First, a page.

Wood is a durable, strong and renewable resource that is widely used in construction, especially for furniture, but year-after-year prices are growing, making it increasingly more expensive.
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Fabricated wood products, including medium-density fibreboard (MDF) or particle board, are cost-effective, popular solutions found in many homes across the world. However, there are particular risks involved during manufacturing that must be monitored.
MDF and particle board are produced through a compression process involving mixing wood chips or fibers with a resin, typically a urea-formaldehyde mix, and molding it into boards. Formaldehyde is absolutely necessary for this process, but it is a known carcinogen.
Due care and attention must be paid to ensure the amount of formaldehyde stays at the minimum required for a successful product to mitigate its ability to cause harm to both manufacturers and consumers.
Click here to read 'Understanding Adhesives in Wood Products'
To properly check formaldehyde and urea when fabricating MDF or particle board, elemental determination can be used, which specifically detects carbon and nitrogen.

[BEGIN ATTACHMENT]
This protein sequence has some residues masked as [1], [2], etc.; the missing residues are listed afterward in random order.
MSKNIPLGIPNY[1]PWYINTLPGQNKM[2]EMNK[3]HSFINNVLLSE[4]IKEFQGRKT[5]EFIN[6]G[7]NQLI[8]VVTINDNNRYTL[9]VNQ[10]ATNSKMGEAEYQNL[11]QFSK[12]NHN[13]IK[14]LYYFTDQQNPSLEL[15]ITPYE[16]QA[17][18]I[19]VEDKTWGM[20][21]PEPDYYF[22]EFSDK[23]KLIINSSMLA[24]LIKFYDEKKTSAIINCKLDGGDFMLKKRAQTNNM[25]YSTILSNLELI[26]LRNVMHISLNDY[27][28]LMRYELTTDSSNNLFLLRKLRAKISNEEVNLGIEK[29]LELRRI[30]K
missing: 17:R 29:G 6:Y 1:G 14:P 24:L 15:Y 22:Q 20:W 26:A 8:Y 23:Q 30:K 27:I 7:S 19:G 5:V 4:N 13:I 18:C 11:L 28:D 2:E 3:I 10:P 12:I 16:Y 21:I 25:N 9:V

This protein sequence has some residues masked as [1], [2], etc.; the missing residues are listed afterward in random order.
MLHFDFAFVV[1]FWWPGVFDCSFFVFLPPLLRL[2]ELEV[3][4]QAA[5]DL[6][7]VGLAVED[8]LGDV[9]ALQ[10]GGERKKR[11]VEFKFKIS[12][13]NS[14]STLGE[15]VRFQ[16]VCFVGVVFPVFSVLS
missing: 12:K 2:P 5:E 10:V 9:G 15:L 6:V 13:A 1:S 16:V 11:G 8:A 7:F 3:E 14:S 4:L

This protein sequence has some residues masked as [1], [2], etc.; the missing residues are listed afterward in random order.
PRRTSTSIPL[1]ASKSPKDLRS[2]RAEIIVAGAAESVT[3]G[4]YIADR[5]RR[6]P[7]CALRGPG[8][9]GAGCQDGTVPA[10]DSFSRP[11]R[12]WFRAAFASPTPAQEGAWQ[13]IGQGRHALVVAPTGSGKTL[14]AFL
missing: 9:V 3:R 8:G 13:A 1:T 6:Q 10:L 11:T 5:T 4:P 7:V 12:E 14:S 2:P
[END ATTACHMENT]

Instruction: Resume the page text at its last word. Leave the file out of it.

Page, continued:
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By keeping a close eye on the ratios of carbon and nitrogen in urea-formaldehyde resins, manufacturers are able to monitor production in real-time, making sure that the blends are suitable. A conventional urea-formaldehyde resin has between 5-30% carbon and 15-30% nitrogen.
Macro carbon/nitrogen determinators, such as LECO’s CN928, can help establish these values in cycle times in as little as 6 minutes, offering a consistent stream of data for monitoring and quality assurance purposes.
Fred Schultz, LECO applications chemist, delves deep into the world of elemental determination in adhesives in an on-demand webinar.
This information has been sourced, reviewed and adapted from materials provided by LECO Corporation.
For more information on this source, please visit LECO Corporation.